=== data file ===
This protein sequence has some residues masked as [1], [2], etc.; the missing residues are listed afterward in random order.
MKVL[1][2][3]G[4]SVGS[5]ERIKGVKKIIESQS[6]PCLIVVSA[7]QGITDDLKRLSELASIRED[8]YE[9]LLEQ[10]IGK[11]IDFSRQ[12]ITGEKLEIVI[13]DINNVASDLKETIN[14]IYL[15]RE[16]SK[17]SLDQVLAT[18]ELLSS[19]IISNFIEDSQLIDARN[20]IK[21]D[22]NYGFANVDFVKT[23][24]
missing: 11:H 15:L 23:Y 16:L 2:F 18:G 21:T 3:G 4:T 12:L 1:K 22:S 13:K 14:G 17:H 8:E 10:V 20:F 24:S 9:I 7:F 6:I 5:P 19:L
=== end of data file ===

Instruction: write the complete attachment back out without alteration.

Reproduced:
This protein sequence has some residues masked as [1], [2], etc.; the missing residues are listed afterward in random order.
MKVL[1][2][3]G[4]SVGS[5]ERIKGVKKIIESQS[6]PCLIVVSA[7]QGITDDLKRLSELASIRED[8]YE[9]LLEQ[10]IGK[11]IDFSRQ[12]ITGEKLEIVI[13]DINNVASDLKETIN[14]IYL[15]RE[16]SK[17]SLDQVLAT[18]ELLSS[19]IISNFIEDSQLIDARN[20]IK[21]D[22]NYGFANVDFVKT[23][24]
missing: 11:H 15:L 23:Y 16:L 2:F 18:G 21:T 3:G 4:T 12:L 1:K 22:S 13:K 14:G 17:H 8:E 10:V 20:F 24:S 9:I 7:F 6:I 5:P 19:L